tv The Journal Editorial Report FOX News August 27, 2011 11:00am-11:30am PDT
>>shepard: good afternoon at 2:00 on the coast of north carolina and up the eastern seaboard. this is fox news channel's continuing coverage of the march of the hurricane. i am shepard smith. the national hurricane center updated the strength and direction. still a category one hurricane producing maximum sustained wind of 85 miles per hour. the storm made landfall in the outer banks of north carolina and pounding that state. relentless pounding. it is moving so slowly up the
coast. the storm flooding parts of the outer banks and the sound knocking out power to half a million people. crews have tied two deaths to the storm. they say a tree fell on one man and another man had a heart attack putting plywood over his windows and a traffic collision caused a third but that is not confirmed. the center is closing in on the state of virginia where the governor is warning the next 12 hours "are going to be very, very bad for virginians." people who have not evacuated the coast could face prosecution. the storm is later said to sweep the new jersey shore and past atlantic city where the casinos are closed and irene will make landfall very close to new york city. the belief is probably just to the east of the city, that is the hope, in preparation new
york city ordered hundreds of thousands to evacuate. the train and bus services are shut down. millions of people who are here and do not have cars are stranded. this afternoon, the president visited the command center for the federal emergency management agency and told the workers they are doing a great job. here is a look at what they are doing. a listener on satellite sent this image. his truck is in line half mile long waiting to get loaded with emergency supplies at the air force base in new jersey. the defense secretary panetta is ordering 6,500 active duty drops to be ready if they have to help out. again, we have reporters spread across the storm's pact. and now, our cheat -- chief meteorologist. no change in intensity over land? rick: interacting with land
and still with the sound but no change in intensity. what i am noticing on radar and satellite how it is very much intact, early we had dry air across the southern end of it and it was breaking apart but not the case as were now. it has filled in. when you look closely it made landfall at cape lookout this morning and the center right there and that is only 50 to 60 miles, 6 1/2 hours ago so would you think 15 miles per hour is moving fatter but i don't think it is moving as fast as we say 15 miles per gallon -- miles per hour, that is my point, so accumulated rainfall across north carolina and the area north it that is getting heavy rain, raining heavy across the southern part of new jersey, delaware, delmarva and washington, dc, and baltimore. a lot of rainfall with totals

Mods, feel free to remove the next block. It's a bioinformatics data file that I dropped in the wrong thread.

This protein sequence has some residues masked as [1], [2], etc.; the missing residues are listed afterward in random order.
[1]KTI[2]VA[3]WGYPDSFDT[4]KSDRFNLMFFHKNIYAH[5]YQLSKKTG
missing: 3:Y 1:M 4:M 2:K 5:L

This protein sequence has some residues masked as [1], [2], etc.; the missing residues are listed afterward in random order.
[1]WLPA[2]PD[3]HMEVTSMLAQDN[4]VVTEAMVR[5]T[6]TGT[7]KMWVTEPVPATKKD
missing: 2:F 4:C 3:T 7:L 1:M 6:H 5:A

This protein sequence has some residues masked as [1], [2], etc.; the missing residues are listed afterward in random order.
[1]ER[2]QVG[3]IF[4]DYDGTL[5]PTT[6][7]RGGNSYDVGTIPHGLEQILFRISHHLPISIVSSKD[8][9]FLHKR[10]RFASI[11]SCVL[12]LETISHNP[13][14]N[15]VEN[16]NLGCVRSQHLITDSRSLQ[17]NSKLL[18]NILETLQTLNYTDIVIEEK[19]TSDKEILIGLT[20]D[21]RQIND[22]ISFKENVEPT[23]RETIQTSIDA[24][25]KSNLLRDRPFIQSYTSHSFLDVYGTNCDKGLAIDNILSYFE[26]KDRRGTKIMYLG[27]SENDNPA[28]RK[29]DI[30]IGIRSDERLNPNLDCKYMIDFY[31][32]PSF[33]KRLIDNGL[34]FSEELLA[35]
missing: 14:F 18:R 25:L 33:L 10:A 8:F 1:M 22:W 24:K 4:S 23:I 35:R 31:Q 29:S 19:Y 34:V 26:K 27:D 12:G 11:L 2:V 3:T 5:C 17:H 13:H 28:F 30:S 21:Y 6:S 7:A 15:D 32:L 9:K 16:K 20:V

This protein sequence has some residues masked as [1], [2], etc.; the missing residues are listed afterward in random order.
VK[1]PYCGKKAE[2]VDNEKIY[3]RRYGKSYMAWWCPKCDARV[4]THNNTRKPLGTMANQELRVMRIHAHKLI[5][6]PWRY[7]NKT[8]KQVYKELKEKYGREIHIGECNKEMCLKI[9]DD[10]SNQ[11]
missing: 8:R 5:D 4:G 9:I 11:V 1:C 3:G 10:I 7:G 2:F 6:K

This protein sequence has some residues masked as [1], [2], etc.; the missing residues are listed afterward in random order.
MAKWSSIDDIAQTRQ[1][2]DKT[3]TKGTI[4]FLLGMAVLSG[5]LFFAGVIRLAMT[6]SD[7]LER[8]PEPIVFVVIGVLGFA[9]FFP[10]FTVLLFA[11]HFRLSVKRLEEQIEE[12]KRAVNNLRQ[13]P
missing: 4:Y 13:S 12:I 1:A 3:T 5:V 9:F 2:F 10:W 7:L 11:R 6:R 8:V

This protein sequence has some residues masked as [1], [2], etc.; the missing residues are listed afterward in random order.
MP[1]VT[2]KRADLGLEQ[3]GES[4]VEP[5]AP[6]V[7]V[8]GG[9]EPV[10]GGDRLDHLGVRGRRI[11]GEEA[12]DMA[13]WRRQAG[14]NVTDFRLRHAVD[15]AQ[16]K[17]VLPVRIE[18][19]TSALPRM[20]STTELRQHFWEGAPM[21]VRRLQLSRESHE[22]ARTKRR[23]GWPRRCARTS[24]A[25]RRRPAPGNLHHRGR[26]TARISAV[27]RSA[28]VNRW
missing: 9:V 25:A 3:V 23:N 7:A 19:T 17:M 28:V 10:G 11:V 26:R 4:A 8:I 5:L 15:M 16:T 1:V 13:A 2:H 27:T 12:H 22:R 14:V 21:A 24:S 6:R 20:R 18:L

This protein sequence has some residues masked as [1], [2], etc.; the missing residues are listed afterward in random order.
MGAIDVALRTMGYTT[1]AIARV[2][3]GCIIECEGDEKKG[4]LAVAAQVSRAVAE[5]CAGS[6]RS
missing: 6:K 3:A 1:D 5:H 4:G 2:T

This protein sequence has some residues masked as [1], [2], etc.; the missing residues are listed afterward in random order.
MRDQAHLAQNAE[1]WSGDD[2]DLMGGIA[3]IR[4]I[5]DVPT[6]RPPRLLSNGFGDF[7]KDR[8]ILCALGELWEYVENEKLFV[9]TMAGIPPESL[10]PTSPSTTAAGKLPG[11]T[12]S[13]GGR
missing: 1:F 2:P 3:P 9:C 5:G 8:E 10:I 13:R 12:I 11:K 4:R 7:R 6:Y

piling up. if you get 12" of rain, that causes flooding. and we had that last week. it will be a big problem. the models, still, where they have been but for the wharf, and we are not worry about this, but it is right over new york city in 10 or 15 miles from there and when they all agree and they have been for days you feel confident. and now the gusts, hurricane force winds and the dark blue are tropical form store winds and tonight at 10:00 p.m. we are talking about hurricane force winds around the outer banks pushing the water the other way from the bay to the atlantic. hurricane force winds across delmarva up the shore, 8:00 a.m. to morning, and long island, one p.m. tomorrow, still parts of long island into connecticut, so, a slow mover for a storm like this and the effects and the impact will be a long lasting effect and that means more and more rainfall totals
piling up and more and more flooding. >>shepard: still pounding on north carolina, delaware, maryland, virginia next. what should people on the coast expect? rick: it will get worse. it will not get better for another 12 to 18 hours if you are in jersey. you have a long road ahead of you. whatever you are looking at now, and you think it is scary, do it fast because your time is running out to get out. it will not get better. >>shepard: thank you, rick, from the fox weather center. and the state of new jersey is readying for the storm and the governor, there, chris christie, is speaking right now. this is live news conference. listen. >> officials in atlantic, and ocean, and cape may counties have had phone calls to about them to communicate to us issues of concern where they did not get response from the county or
from the state o.e.m. and get reports on conditions in the ground where we have ordered a number of mandatory evacuations. the good news is, people heeded my subtle advise yesterday and are off the beach and left the shore and the evacuation process is successful. over a million have left the jersey shore in the last 24 hours. and it has been done with very little traffic disturbance, very few reports of people having to sit in long lines of traffic. and that's a credit to the local officials who helped with the evacuation and a credit to the d.o.t. commissioner and the state police who put together the traffic plans to execute that and i thank all of them and all the people of new jersey, both folks who are residents of the jersey sure and those folks who were there vacationing for
heeding our warning and for leaving. we have, now, according to ocean county officials 95 percent of long beach island vacated. there are few remaining residents who have refused to evacuate. but 95 percent of the folks on the island are evacuated and reports from cape may that 98 percent of cape may county is now evacuated. again, few stragglers but over all a majority are evacuated. and atlantic county a report from the barrier island that 90 percent of the people are evacuated from the barrier areas of atlantic county. the concern right now is atlantic city. let me talk to you about that. we have been extraordinary successful in evacuating most of atlantic city, we have had some remaining people who have refused to lobby. these are senior citizens